Endocytosis, phagocytosis, and pinocytosis
Phagocytosis is the process by which a cell engulfs and internalizes a large particle, such as a bacterium, by extending its membrane around it. Pinocytosis is similar, but instead the cell engulfs droplets of extracellular fluid, taking in any dissolved substances within. Both phagocytosis and pinocytosis are forms of endocytosis.
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- Why would the cell want to "consume" anything?(11 votes)
- The ability to internalize material from outside the cell is important for several cellular processes including the ingestion of essential nutrients, removal of dead or damaged cells from the body, and defense against microorganisms. Eukaryotic cells internalize fluid, large and small molecules, and even other cells from their surroundings by a process called endocytosis. During endocytosis, the plasma membrane of the cell forms a pocket around the material to be internalized. The pocket closes and then separates from the plasma membrane.
In phagocytosis, a type of endocytosis, large vesicles ingest whole microorganisms.
inside surface of the plasma membrane to form a membrane-enclosed bubble, or vesicle, containing the ingested material. There are two main types of endocytosis that are distinguished by the size of the vesicle formed and the cellular machinery involved. Pinocytosis (cell drinking) describes the internalization of extracellular fluid and small macromolecules by means of small vesicles. Phagocytosis (cell eating) describes the ingestion of large particles such as cell debris and whole microorganisms by means of large vesicles. While all eukaryotic cells are continually ingesting fluid and molecules by pinocytosis, only specialized phagocytic cells ingest large particles.
Read more: http://www.biologyreference.com/Dn-Ep/Endocytosis.html#ixzz3wrmmIMYU(25 votes)
- can a cell eat a cell?(5 votes)
- Yes! Certain cells specialize in doing this, Like Phagocytes and Macrophages. It can be necessary to do such things because sometimes a cell becomes toxic or damaged, and needs to be destroyed.(16 votes)
- Is the food vacuole from phagocytosis also considered a vesicle?(11 votes)
- I think so. I also think that cells like bacteria actually put a membrane around themselves that came from a different cell so that other cells will accept it, thinking it is something that they should take in.(4 votes)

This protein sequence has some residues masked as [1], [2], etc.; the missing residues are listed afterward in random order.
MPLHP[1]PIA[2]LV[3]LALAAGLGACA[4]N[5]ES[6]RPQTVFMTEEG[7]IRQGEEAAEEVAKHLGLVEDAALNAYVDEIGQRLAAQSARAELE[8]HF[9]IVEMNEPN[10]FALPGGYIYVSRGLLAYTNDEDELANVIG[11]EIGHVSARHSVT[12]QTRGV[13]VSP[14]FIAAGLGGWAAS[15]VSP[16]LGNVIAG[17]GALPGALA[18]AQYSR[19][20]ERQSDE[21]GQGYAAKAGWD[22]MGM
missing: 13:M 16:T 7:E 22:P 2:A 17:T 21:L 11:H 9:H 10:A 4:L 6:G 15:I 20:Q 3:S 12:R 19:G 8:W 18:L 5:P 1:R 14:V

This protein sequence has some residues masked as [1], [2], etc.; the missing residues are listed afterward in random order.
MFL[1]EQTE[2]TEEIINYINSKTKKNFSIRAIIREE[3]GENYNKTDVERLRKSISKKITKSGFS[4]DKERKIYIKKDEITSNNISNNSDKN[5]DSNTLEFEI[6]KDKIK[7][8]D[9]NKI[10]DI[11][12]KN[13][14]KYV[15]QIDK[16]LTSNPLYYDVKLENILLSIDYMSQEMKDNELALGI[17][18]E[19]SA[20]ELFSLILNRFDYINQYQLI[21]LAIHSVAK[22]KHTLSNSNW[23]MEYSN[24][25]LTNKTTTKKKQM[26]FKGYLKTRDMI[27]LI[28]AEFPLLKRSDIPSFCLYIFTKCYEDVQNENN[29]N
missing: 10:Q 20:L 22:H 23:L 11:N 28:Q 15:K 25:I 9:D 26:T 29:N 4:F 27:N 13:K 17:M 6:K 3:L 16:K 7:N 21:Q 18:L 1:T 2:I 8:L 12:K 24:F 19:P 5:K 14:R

- What is a cytoskeleton? Thanks(2 votes)
- The cytoskeleton is the fibrous web of microtubules and filaments that provide the cell with its structure and shape.(8 votes)
- What is the difference between a vesicle and a vacuole?(2 votes)
- The vesicles could be send to everywhere in the cell and also help the cell to send some substance to the outside by exocytosis.
The vacuole is a very big membranous organelle that can help maintain the cell volume, cell structure and concentration in the cell.(12 votes)
- How does a cell know when to "eat". Are their receptors involved?(3 votes)
- Some of the time receptors will be involved.
There is a wikipedia article on the multiple types of endocytosis with a bit about their regulation:
And, if you want to learn more this recent review may be helpful:
- Endocytosis is both Phagocytosis and Pinocytosis?(1 vote)
- It is more like phagocytosis and pinocytosis are types of endocytosis.
Endocytosis is when a cell takes something into itself, whether that is a virus, ions, glucose molecules, or anything else. But sometimes when a cell takes in a specific thing it is given a special name, that is where pinocytosis and phagocytosis come in.
Pinocytosis is when a cell takes in some kind of liquid, like water. Since it is taking in something (a liquid), it is a special type of endocytosis.
Phagocytosis is when a cell takes in a large particle, like a bacterium. Again, this is a special type of endocytosis.(5 votes)
- what's the difference between vacuole and vesicle?(3 votes)
- Well in the video he mentioned that the vacuole is potenitally a bubble that has a large mass such as bacteria engulfed. However, a vesicle was part of the pinocytosis example, which means that it contains liquids. Vacouoles are large masses within the cell, while vesicles are smaller, meaning that they are more of them compared to the vacouole. Hope this helped a little bit!(1 vote)
- Just a random question that came into mind: if cells can do that, how come it doesn't work with egg yolk and the membrane just breaks? Does the cell have to do it knowingly or does the object on the outside just have to push hard enough?(3 votes)
- Cells usually do it "knowingly". Nothing happens accidentally in the cell.